If I’m doing a list for William Powell, then I should do one for Loy, and even more so as this is an easy list to make—it has a great deal of overlap with my Powell list (I’ll even keep some of the brief descriptions).
Loy was as Northern European as they come, but her unusual beauty got her typecast in “exotic” roles–Asians, Arabs, Indians, and Gypsies. She started to wiggle out of this a bit, but it wasn’t until The Thin Man with William Powell that things changed—then she was typecast as “the perfect wife,” although in better films with a higher salary. It was in her co-staring films with Powell—fourteen in total—where she shined. Outside of those, she had some good roles, but had a large number of melodramatic romances and over-done dramas. (As with Powell, I am only referring to her talkies. I have missed too many of her silent and “part-talkie” pictures to voice an opinion).
Honorable mentions go to her comedy with Cary Grant, Mr. Blandings Builds His Dream House (1948), the only Thin Man movie not to make the top 8, The Thin Man Goes Home (1945), and the remaining Powell/Loy screwball comedy, Love Crazy (1941). Also, an honorable mention goes to The Best Years of Our Lives (1946), an important movie with a vital political and moral message dealing with the aftermath of war. However, it passes being drama on its way to becoming a lecture and approaches a sermon. It’s heart is in the right place and it makes that really, really clear.
And a mention–somewhat honorable, somewhat dishonorable–for The Mask of Fu Manchu (1932), where she plays the evil Chinese daughter of that well know Chinese actor Boris Karloff. Racial issues aside (and they aren’t going anywhere), it is a fascinating and sometimes fun picture. Karloff and Loy are amazing in a movie she was happy to forget.
8 – Song of the Thin Man (1947) – Nick and Nora were characters of the ’30s (they’d have fit in the ’20s as well). The ’40s didn’t work as well for them. The 5th film in the series had tried to restrain them (Nick giving up drinking and worrying about how his father saw him) to make them more acceptable. This 6th film allows them to be themselves, and simply makes them out of step with the world. That works well enough as the characters are what makes the films work. This is a fine end to one of the great film series.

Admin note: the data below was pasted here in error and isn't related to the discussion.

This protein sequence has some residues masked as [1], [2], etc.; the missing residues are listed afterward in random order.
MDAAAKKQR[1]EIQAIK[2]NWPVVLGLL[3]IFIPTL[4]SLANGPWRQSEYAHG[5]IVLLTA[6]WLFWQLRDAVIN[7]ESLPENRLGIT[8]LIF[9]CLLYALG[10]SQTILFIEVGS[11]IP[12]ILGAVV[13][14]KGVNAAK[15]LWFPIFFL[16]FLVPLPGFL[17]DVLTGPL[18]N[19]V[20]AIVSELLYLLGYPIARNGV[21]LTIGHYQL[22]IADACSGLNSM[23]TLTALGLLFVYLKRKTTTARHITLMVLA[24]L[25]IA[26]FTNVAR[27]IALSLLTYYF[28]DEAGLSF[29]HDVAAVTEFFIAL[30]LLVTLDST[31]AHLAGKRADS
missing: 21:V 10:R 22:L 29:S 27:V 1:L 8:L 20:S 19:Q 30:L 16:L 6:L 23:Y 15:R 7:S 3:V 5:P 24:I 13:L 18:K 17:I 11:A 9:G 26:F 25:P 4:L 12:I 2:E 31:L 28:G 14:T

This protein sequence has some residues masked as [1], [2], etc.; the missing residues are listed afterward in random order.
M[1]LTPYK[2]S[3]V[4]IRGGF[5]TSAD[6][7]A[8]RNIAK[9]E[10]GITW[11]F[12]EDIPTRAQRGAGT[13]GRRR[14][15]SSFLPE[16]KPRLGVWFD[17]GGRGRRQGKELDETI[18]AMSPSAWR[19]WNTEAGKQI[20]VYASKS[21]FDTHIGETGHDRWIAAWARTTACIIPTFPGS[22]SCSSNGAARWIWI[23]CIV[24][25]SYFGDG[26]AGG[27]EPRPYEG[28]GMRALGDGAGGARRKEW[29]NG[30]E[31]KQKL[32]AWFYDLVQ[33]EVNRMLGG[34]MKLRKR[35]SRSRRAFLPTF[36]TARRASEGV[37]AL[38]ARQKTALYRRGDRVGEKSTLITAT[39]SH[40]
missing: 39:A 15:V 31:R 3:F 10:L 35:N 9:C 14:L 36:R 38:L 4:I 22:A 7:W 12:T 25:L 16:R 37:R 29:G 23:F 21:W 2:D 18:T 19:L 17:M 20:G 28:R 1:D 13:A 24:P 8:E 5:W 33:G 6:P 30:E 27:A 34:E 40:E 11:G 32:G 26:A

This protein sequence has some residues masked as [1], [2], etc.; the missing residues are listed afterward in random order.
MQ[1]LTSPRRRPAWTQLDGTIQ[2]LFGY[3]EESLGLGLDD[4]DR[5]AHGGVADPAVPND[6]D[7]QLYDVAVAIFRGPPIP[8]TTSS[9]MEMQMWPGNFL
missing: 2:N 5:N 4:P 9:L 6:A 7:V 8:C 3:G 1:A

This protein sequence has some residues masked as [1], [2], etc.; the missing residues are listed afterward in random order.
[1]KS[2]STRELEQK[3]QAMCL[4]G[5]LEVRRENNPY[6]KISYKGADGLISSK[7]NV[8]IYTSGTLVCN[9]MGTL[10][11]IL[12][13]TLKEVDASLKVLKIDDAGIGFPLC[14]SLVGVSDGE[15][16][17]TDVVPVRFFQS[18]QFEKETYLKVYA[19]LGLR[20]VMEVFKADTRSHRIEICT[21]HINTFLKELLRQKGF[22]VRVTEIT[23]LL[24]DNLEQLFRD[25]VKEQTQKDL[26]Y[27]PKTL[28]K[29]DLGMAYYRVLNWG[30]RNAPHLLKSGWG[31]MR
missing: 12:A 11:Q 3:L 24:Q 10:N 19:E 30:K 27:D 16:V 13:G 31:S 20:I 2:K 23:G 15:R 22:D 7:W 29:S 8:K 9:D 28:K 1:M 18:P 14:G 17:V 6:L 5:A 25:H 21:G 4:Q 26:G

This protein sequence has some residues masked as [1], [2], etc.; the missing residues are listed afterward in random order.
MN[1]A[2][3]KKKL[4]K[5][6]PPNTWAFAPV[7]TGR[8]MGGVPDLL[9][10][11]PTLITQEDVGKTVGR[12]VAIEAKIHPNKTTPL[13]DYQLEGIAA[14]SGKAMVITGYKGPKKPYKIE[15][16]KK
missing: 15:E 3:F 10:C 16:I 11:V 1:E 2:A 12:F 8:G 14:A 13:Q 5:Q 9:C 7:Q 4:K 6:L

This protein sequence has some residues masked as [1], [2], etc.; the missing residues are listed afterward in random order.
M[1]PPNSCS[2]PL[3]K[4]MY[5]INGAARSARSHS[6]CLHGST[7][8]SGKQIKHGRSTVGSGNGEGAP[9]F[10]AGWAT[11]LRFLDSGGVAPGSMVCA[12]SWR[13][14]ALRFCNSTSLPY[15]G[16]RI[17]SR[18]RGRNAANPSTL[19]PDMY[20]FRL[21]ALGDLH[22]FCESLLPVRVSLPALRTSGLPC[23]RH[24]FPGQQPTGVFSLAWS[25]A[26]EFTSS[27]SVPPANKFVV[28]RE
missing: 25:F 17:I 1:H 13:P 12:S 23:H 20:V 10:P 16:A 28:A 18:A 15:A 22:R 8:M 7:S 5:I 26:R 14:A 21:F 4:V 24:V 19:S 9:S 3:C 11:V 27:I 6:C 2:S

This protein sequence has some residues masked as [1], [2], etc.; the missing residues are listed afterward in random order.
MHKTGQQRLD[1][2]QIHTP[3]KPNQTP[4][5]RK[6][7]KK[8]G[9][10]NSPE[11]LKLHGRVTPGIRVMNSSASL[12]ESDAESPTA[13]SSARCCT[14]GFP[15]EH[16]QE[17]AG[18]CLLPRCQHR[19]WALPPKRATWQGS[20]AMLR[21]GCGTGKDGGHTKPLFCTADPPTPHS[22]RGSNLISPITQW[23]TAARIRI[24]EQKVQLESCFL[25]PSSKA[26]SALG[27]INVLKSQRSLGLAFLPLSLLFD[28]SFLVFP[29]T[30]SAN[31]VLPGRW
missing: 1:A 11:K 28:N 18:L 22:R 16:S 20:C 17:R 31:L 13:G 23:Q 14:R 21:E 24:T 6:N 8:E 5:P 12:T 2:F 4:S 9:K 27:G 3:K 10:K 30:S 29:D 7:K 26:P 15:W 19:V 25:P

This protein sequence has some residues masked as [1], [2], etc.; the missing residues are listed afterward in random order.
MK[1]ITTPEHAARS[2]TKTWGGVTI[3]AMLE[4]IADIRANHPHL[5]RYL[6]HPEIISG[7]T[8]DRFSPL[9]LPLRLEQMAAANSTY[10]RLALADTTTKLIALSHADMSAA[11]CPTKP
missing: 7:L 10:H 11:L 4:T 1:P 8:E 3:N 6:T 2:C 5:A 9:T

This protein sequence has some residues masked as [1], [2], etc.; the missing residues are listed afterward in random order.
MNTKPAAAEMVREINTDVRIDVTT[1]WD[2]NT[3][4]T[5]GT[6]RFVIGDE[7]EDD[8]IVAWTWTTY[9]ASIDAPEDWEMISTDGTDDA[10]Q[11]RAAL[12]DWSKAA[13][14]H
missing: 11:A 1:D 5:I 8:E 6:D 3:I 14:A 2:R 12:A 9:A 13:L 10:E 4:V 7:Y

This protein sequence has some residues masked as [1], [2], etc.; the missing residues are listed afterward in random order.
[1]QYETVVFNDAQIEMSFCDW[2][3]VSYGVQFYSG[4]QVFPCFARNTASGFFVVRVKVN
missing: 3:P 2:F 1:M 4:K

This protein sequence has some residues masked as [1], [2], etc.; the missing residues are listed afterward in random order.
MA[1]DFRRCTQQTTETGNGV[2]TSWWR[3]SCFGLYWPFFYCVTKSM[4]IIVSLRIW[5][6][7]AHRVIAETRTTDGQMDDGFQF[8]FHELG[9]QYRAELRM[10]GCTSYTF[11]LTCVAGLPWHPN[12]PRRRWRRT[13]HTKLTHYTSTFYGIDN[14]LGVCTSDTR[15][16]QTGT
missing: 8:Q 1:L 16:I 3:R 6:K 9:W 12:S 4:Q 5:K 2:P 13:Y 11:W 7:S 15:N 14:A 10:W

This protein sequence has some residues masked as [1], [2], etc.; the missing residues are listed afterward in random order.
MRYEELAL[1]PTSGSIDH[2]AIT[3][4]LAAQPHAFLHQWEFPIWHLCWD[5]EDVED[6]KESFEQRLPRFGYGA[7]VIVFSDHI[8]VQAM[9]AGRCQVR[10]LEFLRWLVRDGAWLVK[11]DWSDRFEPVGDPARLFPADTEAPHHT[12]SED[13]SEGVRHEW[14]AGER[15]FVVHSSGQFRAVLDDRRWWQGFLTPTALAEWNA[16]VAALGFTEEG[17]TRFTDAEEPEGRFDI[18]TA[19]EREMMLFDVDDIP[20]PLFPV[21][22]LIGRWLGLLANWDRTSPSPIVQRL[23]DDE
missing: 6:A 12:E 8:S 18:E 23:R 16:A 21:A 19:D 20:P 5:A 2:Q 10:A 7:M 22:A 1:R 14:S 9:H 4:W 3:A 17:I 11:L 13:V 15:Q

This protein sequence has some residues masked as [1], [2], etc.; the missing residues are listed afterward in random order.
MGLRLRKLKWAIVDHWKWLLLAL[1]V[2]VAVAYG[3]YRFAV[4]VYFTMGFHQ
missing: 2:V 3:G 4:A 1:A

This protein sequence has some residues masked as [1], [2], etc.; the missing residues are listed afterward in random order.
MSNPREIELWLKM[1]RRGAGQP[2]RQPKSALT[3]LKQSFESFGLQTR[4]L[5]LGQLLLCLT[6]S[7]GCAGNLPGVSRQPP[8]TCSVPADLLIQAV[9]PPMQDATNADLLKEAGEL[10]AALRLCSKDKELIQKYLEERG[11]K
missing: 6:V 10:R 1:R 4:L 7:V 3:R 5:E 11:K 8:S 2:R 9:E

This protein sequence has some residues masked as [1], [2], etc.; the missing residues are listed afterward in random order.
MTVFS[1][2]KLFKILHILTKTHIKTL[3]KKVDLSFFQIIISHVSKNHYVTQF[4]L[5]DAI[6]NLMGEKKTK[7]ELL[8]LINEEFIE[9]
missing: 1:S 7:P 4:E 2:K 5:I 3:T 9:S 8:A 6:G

7 – The Bachelor and the Bobby-Soxer (1947) – A twisted romantic comedy with Cary Grant as a bohemian artist (Hollywood-style) and Myrna Loy as a stiff Judge. Grant is forced to pretend he is as taken with teenage Shirley Temple as the teenager is with him. I’m thinking this movie wouldn’t be made now, and the world is poorer for it. Remembered for this exchange: “Hey, you remind me of a man. What man? Man with the power. What power? Power of hoodoo. Hoodoo? You do. Do what? Remind me of a man…”
6 – Shadow of the Thin Man (1941) – The 4th Thin Man film and the 4th best. Powell and Loy are as good as ever, the dialog is solid, and the mystery is fun. It is now clear that adding a child was a bad idea, as well as a servant, but otherwise, the series is still going strong.
5 – I Love You Again (1940) – It may not be a Thin Man movie, but it’s still Powell and Loy. This time Powell has been an obnoxiously straight-laced boor who wakes up after a blow on the head to realize he’s had amnesia for years, and is really a con artist. [Also on the William Powell list]
4 – Libeled Lady (1936) – Powell and Loy again in a four-way romantic comedy with Spencer Tracy and Jean Harlow. Powell is hired to stop Loy from suing a newspaper for libel, any way he can. [Also on the William Powell list]
3 – Another Thin Man (1939) – The third Thin Man film and its nearly as good as the first two. Nick and Nora have to deal with murder connected to Nora’s father’s business partner. Like the others, it is great fun. [Also on the William Powell list]
2 – After the Thin Man (1936) – Much like the first Thin Man film, but with Jimmy Stewart added, this is a very close second place. Taking place soon after that film, the pair is summoned by Nora’s snobbish family because a husband is missing and Aunt Katherine wants to avoid scandal. The relationship is wonderful, the humor is spot on, and the mystery is engaging. [Also on the William Powell list]
1 – The Thin Man (1934) – She’s a rich socialite; he’s a retired PI (now living the high life on her money) who gets sucked into a murder case. Funny and charming, this introduction of Nick and Nora Charles is as good a time as you can have at the cinema. I lucked out, getting to see it on a big screen around 50 years after its release. The mystery stuff is good, but it is the husband and wife interactions that make this film special; they are my favorite couple after Gomez And Morticia Addams. [Also on the William Powell list]